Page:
Mongolia: Ballet, a Soviet Legacy Continues To Thrive in Ulaanbaatar
When a new performance opens at the Mongolian State Academic Theater for Opera and Ballet, the hall sells out quickly. The country, which, according to some estimates, possesses as much as $1 trillion-worth of mineral reserves, can afford it. Some of those already reaping economic benefits from the anticipated mining-sector bonanza are fast becoming patrons of the arts.
Louis Vuitton handbags and accessories, Burburry clothing and other geegaws of capitalism stand out when set against the fading pink, neoclassical opera and ballet hall on Ulaanbaatar’s posh Sukhbaatar Square. The theater first opened with a performance of Pyotr Tchaikovsky's Evgenii Onegin in the spring of 1963, coming up on a half-century ago. Over the years, the in-house troupe has performed 49 ballets including classics like Swan Lake, The Nutcracker, Sleeping Beauty and Don Quixote.
During the 1950s and ‘60s, Moscow promoted the classical arts among its Communist allies as part of its self-proclaimed “civilization” mission. Hundreds of musicians, poets, writers, composers and dancers from Mongolia were sent to Russia to train at the country’s finest theaters and conservatories. Many returned home, establishing a lively Western classical movement in Mongolia with government subsidies.
The embrace of Western classical culture, especially ballet, counts among “the greatest achievements Mongolia made in the 20th century," says Bold Sergelen, director of the State Academic Theater. A former ballerina trained at the Perm State Ballet Academy in Russia, Sergelen believes ballet has enjoyed wider popularity than other Western classical arts like opera in Mongolia: "Ballet is a visual art and all about anatomical beauty—Mongolian people love beauty and come to see beautiful movement."
For Baljinnyam Jamyandagva, Mongolia's first ballet master, the strong heritage and discipline inherited from Russian academic training is why the tradition continues in Mongolia. Jamyandagva was among the first group of dancers sent to the Russian Institute of Theater Arts in Moscow, in 1957, where he trained under Leonid Lavrovsky, a celebrated Russian choreographer. In 1962, Jamyandagva returned to Mongolia to help set up the State Academic Theater and promote ballet. By 1980, the theater had 80 dancers. For his efforts, he was awarded the titles Hero of Socialist Labor and People's Artist by the communist government.
"It was the golden age of our ballet history,” Jamyandagva recalls. “We were counted as number one in Asia.” Every other year, Ulaanbaatar sent about a dozen 10-year-olds to Russia to train in the best ballet schools. In 1964, a ballet faculty was added to the National Music and Dance College, which continues training children today. "Ballet would not have been developed here without government support," said Jamyandagva.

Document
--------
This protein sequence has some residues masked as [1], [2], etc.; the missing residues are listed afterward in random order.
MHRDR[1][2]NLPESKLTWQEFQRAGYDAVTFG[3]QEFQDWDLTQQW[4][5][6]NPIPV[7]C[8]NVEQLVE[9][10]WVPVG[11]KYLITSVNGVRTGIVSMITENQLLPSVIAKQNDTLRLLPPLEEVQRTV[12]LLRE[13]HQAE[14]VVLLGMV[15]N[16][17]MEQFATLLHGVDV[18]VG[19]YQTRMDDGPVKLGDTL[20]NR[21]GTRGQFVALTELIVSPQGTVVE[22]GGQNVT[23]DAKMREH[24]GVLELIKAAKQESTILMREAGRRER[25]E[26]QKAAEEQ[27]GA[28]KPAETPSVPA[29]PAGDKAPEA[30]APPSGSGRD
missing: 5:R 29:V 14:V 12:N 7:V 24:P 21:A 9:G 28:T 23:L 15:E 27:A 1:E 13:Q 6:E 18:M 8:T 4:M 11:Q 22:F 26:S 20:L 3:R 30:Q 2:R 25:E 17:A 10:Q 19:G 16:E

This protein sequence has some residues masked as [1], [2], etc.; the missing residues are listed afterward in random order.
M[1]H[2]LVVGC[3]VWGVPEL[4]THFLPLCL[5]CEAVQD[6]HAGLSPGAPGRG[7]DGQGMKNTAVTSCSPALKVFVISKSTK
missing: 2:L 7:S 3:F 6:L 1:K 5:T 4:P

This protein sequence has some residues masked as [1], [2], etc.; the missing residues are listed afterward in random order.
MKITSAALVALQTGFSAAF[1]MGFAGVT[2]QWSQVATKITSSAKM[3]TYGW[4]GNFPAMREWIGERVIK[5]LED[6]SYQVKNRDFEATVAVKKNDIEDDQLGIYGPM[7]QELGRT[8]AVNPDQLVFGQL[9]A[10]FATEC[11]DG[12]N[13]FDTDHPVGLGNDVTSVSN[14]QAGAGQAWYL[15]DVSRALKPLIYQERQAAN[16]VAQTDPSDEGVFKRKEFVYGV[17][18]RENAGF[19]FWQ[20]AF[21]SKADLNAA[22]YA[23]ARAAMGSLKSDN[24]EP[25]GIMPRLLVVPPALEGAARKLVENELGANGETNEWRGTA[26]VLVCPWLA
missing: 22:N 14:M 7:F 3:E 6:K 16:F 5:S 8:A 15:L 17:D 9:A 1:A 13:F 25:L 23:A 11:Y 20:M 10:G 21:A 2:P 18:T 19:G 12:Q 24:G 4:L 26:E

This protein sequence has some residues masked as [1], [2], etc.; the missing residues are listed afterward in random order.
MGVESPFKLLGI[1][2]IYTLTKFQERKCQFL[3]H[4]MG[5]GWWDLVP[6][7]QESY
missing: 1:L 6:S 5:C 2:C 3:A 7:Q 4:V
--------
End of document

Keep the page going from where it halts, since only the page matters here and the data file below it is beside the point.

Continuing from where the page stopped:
When government funding dried up at the end of the communist period, the arts suffered. "Many artists left the theater to become small-time traders,” says Jamyandagva. “It was a hard time.”
In the early 1990s, the 500-seat opera and ballet theater remained mostly empty: tickets were unaffordable for most Mongolians. The situation improved in the last decade with rising middle-class incomes and the resumption of government funding. About 40 dancers and 60 musicians comprise the company today. After years of lobbying, the State Academic Theater also regained government support, sending 12 students to Perm in 2009.
Many Mongolians still romanticize ballet, says Tuguldur Badral, who started Ulaanbaatar's first private ballet school – The Royal Ballet Academy – in 2006. Demand is so great that the school has opened four branches, offering lessons to students of all ages. "So many people dream of being ballet dancers. We help them experience this dream,” she said.
Rigorous training in the respected Russian tradition has opened doors abroad for Mongolian dancers; lured by better income and international exposure, dozens have made it to stages in America and Europe. A chance to experiment with modern dance is also why dancers like Odsuren Davga, with Germany's Gera Ballet Company, moved to the West. "I've always told myself there is much more than this [Mongolian stage] in the world and I wanted to try different styles," Davga said in an email interview of his decision to go abroad.
Theater director Sergelen says she is happy for the recognition brought to Mongolia by dancers who perform internationally, but counts each departure as a loss. "I hope one day we can afford to keep all our best artists,” she says. “Saving classical art is expensive business."
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